Each action plan will have a one- to three-year time horizon and will involve explicit goals that tie into the strategic vision, strategies for accomplishing each goal, indicators that will be used to monitor progress and benchmarks for evaluating the successful attainment of each goal. Each action plan will be accompanied by a budget plan that will provide the resources required to accomplish the plan goals.

Initial implementation of the strategic vision will begin with the first action plan that will be developed between February and April 2006.

The input stage began today and continues through Dec. 19. During that time, all constituents will use a specific Web site to submit their ideas concerning the university’s future priorities. The site to be used is

The idea summation phase takes place from Dec. 21 through Jan. 2. During that time, all submitted ideas and information from discussions will be organized, condensed into common themes and prioritized. A first draft document will then be created that outlines all the input that has been received to date. It will be posted for public review and comment from Jan. 3 through Jan. 9. Finalization of the Strategic Vision takes place Jan. 10-12, followed by the constituent review Jan. 13-20.

In the next stage, the draft document will be presented to the executive committee of Marshall’s Board of Governors, followed by revision of the document if needed, a meeting with opinion and community leaders for further review, presentation of the draft document to the entire Board of Governors, and more refinement as needed. The final step in this stage is to share the revised document with all constituents.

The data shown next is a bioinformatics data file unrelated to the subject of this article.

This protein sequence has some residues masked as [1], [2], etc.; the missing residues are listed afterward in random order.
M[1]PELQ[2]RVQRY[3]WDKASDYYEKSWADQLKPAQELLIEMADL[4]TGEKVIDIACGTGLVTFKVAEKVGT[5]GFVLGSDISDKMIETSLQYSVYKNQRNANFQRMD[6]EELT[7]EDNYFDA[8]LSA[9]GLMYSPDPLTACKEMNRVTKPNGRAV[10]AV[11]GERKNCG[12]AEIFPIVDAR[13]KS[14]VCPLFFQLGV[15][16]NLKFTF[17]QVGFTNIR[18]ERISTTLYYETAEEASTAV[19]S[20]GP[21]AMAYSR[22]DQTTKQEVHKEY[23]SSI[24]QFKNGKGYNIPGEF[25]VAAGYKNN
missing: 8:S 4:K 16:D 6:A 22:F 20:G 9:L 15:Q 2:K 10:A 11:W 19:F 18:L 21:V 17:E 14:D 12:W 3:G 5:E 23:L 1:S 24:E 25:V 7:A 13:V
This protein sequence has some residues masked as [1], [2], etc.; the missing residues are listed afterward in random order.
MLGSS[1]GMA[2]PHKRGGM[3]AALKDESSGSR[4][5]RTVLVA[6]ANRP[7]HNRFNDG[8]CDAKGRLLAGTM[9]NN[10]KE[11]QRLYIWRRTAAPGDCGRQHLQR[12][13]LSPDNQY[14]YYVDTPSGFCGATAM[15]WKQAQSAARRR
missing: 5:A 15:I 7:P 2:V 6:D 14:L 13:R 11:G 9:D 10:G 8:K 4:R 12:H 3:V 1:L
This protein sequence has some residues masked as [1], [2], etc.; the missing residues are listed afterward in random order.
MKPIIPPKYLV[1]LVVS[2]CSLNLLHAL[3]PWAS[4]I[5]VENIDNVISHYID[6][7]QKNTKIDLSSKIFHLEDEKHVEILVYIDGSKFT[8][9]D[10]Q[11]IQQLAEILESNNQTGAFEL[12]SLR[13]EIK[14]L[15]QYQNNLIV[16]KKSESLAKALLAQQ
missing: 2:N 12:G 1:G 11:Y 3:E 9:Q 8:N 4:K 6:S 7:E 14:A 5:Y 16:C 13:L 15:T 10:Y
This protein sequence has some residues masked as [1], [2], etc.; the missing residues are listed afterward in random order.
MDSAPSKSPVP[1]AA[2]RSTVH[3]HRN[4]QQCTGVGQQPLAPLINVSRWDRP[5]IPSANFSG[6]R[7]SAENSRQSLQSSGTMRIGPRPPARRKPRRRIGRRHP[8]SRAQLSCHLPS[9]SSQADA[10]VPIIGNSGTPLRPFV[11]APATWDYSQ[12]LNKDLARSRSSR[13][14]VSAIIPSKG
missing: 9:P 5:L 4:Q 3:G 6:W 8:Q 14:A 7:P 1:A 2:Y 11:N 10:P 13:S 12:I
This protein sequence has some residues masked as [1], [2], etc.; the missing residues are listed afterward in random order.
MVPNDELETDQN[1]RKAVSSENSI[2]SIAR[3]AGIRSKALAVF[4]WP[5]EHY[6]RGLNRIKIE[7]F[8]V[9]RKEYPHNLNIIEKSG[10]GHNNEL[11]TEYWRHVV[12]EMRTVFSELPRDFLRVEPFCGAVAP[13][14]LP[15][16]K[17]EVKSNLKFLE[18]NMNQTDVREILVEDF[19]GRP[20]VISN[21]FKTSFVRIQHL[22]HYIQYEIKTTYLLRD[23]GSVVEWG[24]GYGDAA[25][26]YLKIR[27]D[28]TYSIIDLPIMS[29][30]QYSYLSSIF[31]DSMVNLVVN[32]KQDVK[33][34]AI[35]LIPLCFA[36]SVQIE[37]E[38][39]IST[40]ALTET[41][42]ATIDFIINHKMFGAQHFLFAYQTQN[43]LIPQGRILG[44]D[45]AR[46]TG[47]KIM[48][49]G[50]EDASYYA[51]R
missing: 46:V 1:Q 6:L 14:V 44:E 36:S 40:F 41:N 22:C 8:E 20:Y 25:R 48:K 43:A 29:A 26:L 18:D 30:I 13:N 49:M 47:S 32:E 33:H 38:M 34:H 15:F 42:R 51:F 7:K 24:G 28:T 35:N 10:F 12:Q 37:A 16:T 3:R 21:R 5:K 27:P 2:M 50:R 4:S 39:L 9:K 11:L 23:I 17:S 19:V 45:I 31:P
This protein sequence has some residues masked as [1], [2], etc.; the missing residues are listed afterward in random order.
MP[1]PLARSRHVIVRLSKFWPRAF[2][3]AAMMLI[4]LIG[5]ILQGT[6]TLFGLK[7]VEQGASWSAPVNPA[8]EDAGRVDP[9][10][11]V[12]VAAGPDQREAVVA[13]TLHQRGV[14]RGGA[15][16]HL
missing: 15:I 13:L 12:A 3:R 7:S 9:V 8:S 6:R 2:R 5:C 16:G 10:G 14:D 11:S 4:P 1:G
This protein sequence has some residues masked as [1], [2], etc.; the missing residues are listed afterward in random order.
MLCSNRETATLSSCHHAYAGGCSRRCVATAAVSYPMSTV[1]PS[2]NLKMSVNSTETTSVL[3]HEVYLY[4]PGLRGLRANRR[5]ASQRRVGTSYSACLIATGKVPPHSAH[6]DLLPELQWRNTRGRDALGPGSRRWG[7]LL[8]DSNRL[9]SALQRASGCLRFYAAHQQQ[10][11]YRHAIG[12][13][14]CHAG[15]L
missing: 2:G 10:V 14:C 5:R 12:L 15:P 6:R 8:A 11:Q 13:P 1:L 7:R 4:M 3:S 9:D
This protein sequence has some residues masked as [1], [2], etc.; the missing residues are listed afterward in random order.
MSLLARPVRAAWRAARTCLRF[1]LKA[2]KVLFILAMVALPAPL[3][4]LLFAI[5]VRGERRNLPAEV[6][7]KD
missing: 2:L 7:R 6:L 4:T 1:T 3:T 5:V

The next stage is presentation of the vision document to the Joint Education Committee of the West Virginia Legislature during Marshall Day at the Legislature Jan. 31 in Charleston.

The next three stages, which continue through April 24, include the beginning of the one- to three-year action plan process, priority goal setting and action plan implementation. The final ongoing stage includes progress updates and celebrates success for up to seven years.

Participants will be asked to contribute ideas pertaining to four strategic goal areas. They are: Intellectual Capital, Community and Service, Economic Development and Discovery and Innovation. Here is a brief description of each of these areas: